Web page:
Transcript for Cost of Care: Hospital CEOs Rake in Bonuses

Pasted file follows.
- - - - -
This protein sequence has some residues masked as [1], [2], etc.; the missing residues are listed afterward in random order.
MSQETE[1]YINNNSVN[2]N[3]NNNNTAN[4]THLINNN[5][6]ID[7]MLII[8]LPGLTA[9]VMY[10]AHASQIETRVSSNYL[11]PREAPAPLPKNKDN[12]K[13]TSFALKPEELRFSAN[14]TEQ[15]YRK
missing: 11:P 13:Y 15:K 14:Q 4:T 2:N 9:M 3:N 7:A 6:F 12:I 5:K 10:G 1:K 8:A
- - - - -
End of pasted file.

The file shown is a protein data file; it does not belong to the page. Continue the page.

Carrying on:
investigation tonight into the growing cost of hospital care. Many arguing that patients are paying more to help pay the big BONUSES HOSPITAL CEOs ARE RAKING In. SO, WE ASK, ARE THOSE CEOs MORE Concerned over bigger business or your better care? Here's abc's jim avila tonight. Reporter: Gleaming new towers. Fancy birth suites. Expensive mri machines. And even robot surgeons. Hospitals proudly market them as the marvel of american medicine. But critics say they are also costly examples of what is wrong with a bloated health care system. As long as we have volume-based payment, you get paid for every single thing you do, well, people will do more things. Reporter: There is plenty of blame to go around, but an abc/kaiser heaws investigation finds that six figure incentives added to million dollar salaries, often PAID TO HOSPITAL CEOs, Contribute significantly to the problem. One reason that the system has gotten so big and so EXPENSIVE IS THAT HOSPITAL CEOs Are paid to make it that way. Reporter: Payments like these -- the ceo of carolinas health system in charlotte, a $2.8 million bonus last year for meeting, among other things, financial goals. And for growth in scope and scale. His total pay? Nearly $5 million. In seattle, where valley medical center recently finished a new surgery center and an expanded emergency department, the ceo was paid a $213,000 bonus. Much of it tied to growth and profit. I do not receive any bonuses for anything and I don't think i should be. Reporter: Dartmouth hitchcock in new hampshire is hailed as an example of what hospitals be promoting in today's world. Fewer patients, fewer tests, fewer surgeries. I don't think we want to try to incentivize people to come to a hospital. Reporter: The hospitals say the incentives are paid not for growth alone. And even in their not for profit world, profits are needed to keep institutions afloat. But the american hospital association agrees the practice OF REWARDING CEOs FOR MORE, More, more needs to evolve. We're all learning. Providers and consumers. That that line of thinking has to change. Reporter: Until it does, CRITICS SAY CEOs WILL GET Richer, while health care gets no better. Jim avila, abc news, washington.
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